My Favorite Things

I’m trying something new.

Once or twice a month I’ll share newsy items, links to some of my favorite blogs about books, writing, and creativity, and whatever else strikes my fancy that I think you might like.

Here is what’s caught my eye lately:

  • A short, beautiful video, “Lessons from Flowers,” that is a narrative about death and loss. Larisa Minerva at Wildest Blue says we could stand to change our attitudes about death. My next post will feature a new memoir about death and dying.

67 Shots


Life After Life

Life After Life book cover

The first time Ursula Todd is born, on a snowy winter night in England, 1910, she dies before she makes it out of the birth canal. Then the story starts over and Ursula is born again, only to die a few years later when she falls off a roof. She’s born yet again and subsequently dies in childhood from the Spanish flu.

Ursula is born over and over again, and along the way she makes different choices that prolong her life and send her down alternate paths. Ultimately, she and the reader arrive at World War II, which is at the heart of this novel, and a new round of opportunities for Ursula to live or die.

Once I got the hang of this unusual plot device, I became entranced with Kate Atkinson’s Life After Life. Judging from the reviews I’ve read, readers either love or hate that Ursula has multiple lives and multiple deaths. In moments of deja vu, Ursula senses death is just around the corner and, somehow, she must do something different in order to stay alive.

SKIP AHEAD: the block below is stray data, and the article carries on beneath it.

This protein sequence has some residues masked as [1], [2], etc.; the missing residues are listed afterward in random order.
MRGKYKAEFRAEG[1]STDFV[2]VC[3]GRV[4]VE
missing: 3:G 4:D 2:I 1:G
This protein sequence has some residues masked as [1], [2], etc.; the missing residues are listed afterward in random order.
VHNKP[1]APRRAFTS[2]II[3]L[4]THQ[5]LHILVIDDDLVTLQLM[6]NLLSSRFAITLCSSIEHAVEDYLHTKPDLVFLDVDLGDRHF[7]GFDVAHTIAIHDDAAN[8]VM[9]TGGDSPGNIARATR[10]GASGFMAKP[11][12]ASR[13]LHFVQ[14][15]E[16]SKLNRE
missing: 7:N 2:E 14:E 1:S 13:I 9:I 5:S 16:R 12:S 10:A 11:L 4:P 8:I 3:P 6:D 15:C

There is a short opening scene in Life After Life that occurs before Ursula’s birth that is completely mystifying until many pages into the book, when you begin to understand Ursula’s lives could eventually lead to something big, to her being in the right place at the right time to prevent great suffering.

As each death opens the door to a new life, Ursula begins to discover a moral purpose for her existence, one that requires great courage and sacrifice. In a sense, she lives each life more perfectly than the one before it.

We see, for example, that who you marry can make a difference in who you ultimately become, and it can change the course of your life entirely.

I’m partial to fiction about World War II, and through Ursula’s many lives I saw her experience the war from different vantage points, all riveting and poignant. She has many second chances – wouldn’t we all like to have second chances?

Watching Ursula inspired me to think about how I want to live my life. It made me want to make more courageous choices and not worry so much about the outcome.

This is one book that will stay with me. I look forward to reading more of Kate’s fiction.

Have you read any of Kate Atkinson’s novels? Which ones, and what did you think?